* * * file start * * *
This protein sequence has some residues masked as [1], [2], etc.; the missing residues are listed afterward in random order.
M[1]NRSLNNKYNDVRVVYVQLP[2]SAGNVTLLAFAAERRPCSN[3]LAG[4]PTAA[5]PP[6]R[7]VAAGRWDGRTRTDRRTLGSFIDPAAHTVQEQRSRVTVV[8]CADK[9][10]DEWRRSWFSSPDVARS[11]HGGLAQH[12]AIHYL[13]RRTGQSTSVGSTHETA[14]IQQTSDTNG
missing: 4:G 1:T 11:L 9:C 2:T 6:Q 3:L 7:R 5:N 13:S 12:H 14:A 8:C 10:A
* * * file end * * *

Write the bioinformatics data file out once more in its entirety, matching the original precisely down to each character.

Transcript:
This protein sequence has some residues masked as [1], [2], etc.; the missing residues are listed afterward in random order.
M[1]NRSLNNKYNDVRVVYVQLP[2]SAGNVTLLAFAAERRPCSN[3]LAG[4]PTAA[5]PP[6]R[7]VAAGRWDGRTRTDRRTLGSFIDPAAHTVQEQRSRVTVV[8]CADK[9][10]DEWRRSWFSSPDVARS[11]HGGLAQH[12]AIHYL[13]RRTGQSTSVGSTHETA[14]IQQTSDTNG
missing: 4:G 1:T 11:L 9:C 2:T 6:Q 3:L 7:R 5:N 13:S 12:H 14:A 8:C 10:A